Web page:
David Brooks on Obama's "Change"

Rick Moran
There are some liberal commentators who fear that Obama's bubble is about to burst. They point to several factors including a natural inclination by the press to prove they are not taken in by Obama's magical oratory or feel good candidacy.

They may have something there. One theme that has been mentioned in the last few days by a few pundits is Obama's curious avoidance of the press - to the point that he rarely interacts with them at all. The question arises of what he might be afraid and the answer, if you saw his appearance on 60 minutes the other night, might be that he would be exposed as something less than the smooth, urbane, polished politician he shows on the stump.

But clearly, what eventually will bring Obama back down to earth is...Obama.
David Brooks explains:

Obama says he is practicing a new kind of politics, but why has his PAC sloshed $698,000 to the campaigns of the superdelegates, according to the Center for Responsive Politics?

Is giving Robert Byrd's campaign $10,000 the kind of change we can believe in?

If he values independent thinking, why is his the most predictable liberal vote in the Senate? A People for the American Way computer program would cast the same votes for cheaper.

[snip]

Does The Changemaker have the guts to take on the special interests in his own party — the trial lawyers, the teachers' unions, the AARP?

The Gang of 14 created bipartisan unity on judges, but Obama sat it out. Kennedy and McCain created a bipartisan deal on immigration. Obama opted out of the parts that displeased the unions. Sixty-eight senators supported a bipartisan deal on FISA. Obama voted no. And if he were president now, how would the High Deacon of Unity heal the breach that split the House last week?
Ultimately, what will doom Obama is that the reality will eventually set in that he's just another liberal pol with an agenda full of big ticket spending items and who's a slave to the same special interests as any Democrat. Once that becomes clear - probably after the primaries - McCain will be able to compete on a level playing field.
There are some liberal commentators who fear that Obama's bubble is about to burst. They point to several factors including a natural inclination by the press to prove they are not taken in by Obama's magical oratory or feel good candidacy.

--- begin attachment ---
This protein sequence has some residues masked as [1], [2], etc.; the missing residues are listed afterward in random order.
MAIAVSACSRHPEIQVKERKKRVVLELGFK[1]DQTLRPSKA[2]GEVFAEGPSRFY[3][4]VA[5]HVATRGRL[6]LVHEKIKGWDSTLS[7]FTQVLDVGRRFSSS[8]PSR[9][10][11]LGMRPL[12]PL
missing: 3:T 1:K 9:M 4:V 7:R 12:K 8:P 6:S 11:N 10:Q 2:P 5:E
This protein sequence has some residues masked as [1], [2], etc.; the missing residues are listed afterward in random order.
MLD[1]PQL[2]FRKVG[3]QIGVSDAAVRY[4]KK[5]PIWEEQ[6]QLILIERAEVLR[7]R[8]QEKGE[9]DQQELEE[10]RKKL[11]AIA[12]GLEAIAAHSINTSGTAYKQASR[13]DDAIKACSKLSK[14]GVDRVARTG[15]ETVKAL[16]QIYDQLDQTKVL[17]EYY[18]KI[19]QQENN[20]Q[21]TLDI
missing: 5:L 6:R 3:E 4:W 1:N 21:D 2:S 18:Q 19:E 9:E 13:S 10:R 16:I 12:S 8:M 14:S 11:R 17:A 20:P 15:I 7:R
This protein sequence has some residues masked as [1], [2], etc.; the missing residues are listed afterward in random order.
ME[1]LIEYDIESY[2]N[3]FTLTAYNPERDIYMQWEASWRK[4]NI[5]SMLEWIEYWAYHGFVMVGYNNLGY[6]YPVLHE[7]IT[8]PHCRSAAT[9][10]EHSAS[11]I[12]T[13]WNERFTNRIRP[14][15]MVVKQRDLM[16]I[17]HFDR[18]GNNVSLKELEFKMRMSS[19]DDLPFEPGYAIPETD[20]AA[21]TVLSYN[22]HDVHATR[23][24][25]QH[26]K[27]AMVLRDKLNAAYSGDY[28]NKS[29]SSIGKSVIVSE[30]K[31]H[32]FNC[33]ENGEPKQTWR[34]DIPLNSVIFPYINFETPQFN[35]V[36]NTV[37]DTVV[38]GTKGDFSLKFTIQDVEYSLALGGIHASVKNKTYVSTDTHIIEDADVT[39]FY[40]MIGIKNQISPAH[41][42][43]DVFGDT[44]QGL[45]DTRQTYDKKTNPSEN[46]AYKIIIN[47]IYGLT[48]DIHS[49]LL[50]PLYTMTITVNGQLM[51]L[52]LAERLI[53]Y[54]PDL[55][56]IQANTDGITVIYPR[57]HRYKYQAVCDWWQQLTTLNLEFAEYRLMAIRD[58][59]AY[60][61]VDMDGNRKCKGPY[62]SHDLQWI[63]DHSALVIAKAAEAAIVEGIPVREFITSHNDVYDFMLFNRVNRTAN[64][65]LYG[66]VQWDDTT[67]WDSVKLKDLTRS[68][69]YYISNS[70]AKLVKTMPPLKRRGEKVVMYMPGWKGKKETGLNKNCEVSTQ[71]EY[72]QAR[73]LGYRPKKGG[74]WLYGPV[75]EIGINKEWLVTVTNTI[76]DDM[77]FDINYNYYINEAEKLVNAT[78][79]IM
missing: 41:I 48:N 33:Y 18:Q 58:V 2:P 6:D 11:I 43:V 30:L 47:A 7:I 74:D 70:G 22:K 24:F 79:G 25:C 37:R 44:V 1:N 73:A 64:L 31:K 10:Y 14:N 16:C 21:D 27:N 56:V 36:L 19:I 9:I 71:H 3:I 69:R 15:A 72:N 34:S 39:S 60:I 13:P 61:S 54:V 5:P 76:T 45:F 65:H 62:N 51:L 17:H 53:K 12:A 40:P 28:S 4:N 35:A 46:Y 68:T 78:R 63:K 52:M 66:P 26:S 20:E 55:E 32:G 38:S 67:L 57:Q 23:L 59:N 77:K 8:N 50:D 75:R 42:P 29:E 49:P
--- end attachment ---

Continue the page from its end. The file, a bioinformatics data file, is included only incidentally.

They may have something there. One theme that has been mentioned in the last few days by a few pundits is Obama's curious avoidance of the press - to the point that he rarely interacts with them at all. The question arises of what he might be afraid and the answer, if you saw his appearance on 60 minutes the other night, might be that he would be exposed as something less than the smooth, urbane, polished politician he shows on the stump.

But clearly, what eventually will bring Obama back down to earth is...Obama.
David Brooks explains:

Obama says he is practicing a new kind of politics, but why has his PAC sloshed $698,000 to the campaigns of the superdelegates, according to the Center for Responsive Politics?

Is giving Robert Byrd's campaign $10,000 the kind of change we can believe in?

If he values independent thinking, why is his the most predictable liberal vote in the Senate? A People for the American Way computer program would cast the same votes for cheaper.

[snip]

Does The Changemaker have the guts to take on the special interests in his own party — the trial lawyers, the teachers' unions, the AARP?

The Gang of 14 created bipartisan unity on judges, but Obama sat it out. Kennedy and McCain created a bipartisan deal on immigration. Obama opted out of the parts that displeased the unions. Sixty-eight senators supported a bipartisan deal on FISA. Obama voted no. And if he were president now, how would the High Deacon of Unity heal the breach that split the House last week?
Ultimately, what will doom Obama is that the reality will eventually set in that he's just another liberal pol with an agenda full of big ticket spending items and who's a slave to the same special interests as any Democrat. Once that becomes clear - probably after the primaries - McCain will be able to compete on a level playing field.